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David Bowie’s 1999 Insights into the Internet

To mark Internet Day on October 29th, the BBC resurfaced Jeremy Paxman’s 1999 interview with David Bowie, in which the two discussed the broader implications of the Internet. Paxman held the firm position that the Internet was merely a tool, but Bowie’s thoughts were much more prescient. (Keep in mind that Bowie had launched his own Internet service provider, BowieNet, in 1998.) Bowie talked about the fragmentation of society that he saw as beginning in the 1970s and (correctly) predicted that the Internet would further fragment things away from a world where there were “known truths and known lies” toward a world where there are “two, three, four sides to every question,” something that would be simultaneously “exhilarating and terrifying” and would “crush our ideas of what mediums are all about.”

In 1999, Bowie couldn’t have predicted YouTube, social media, information wars, and the emergence of a “post-truth” era, but he had the insight to know that the Internet was more than just another fax machine. “It’s just a tool, isn’t it,” Paxman asked, clearly skeptical of Bowie’s ideas. “No, it’s an alien lifeform,” Bowie replied with a grin. Game, set, and match to David Bowie, who died in 2016.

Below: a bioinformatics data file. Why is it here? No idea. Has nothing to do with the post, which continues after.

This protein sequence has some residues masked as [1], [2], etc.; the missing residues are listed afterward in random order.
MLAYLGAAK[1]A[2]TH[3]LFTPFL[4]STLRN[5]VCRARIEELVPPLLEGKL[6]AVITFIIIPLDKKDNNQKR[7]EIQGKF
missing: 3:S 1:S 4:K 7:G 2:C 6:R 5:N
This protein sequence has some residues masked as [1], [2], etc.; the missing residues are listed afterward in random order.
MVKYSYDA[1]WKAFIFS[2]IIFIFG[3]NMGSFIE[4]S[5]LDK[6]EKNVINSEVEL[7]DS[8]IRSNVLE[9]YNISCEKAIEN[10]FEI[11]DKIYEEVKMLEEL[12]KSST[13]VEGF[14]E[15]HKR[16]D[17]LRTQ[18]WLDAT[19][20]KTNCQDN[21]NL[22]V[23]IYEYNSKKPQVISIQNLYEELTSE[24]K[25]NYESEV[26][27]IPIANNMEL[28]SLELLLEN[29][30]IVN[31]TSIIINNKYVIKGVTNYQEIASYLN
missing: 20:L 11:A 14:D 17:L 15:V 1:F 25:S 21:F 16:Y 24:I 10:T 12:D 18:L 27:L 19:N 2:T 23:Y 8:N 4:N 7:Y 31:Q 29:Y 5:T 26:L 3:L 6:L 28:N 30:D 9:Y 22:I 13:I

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Comments About David Bowie’s 1999 Insights into the Internet

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  1. In the early 1990s, I interviewed Peter Runge, a German-born engineer who led the old Bell System’s development of submarine fiber-optic cables that opened transatlantic telephone calls to everyone, for my book City of Light, on the history of fiber optics. “I don’t know whether TAT-8 [the first transatlantic fiber cable] helped bring down the Berlin Wall,” he said, “but communications in general has had a major impact on the politics of the world.”

    At that stage, which was before the Internet had reached out and touched most people, I don’t think any of us could predict anything more specific than that the Internet would bring change.

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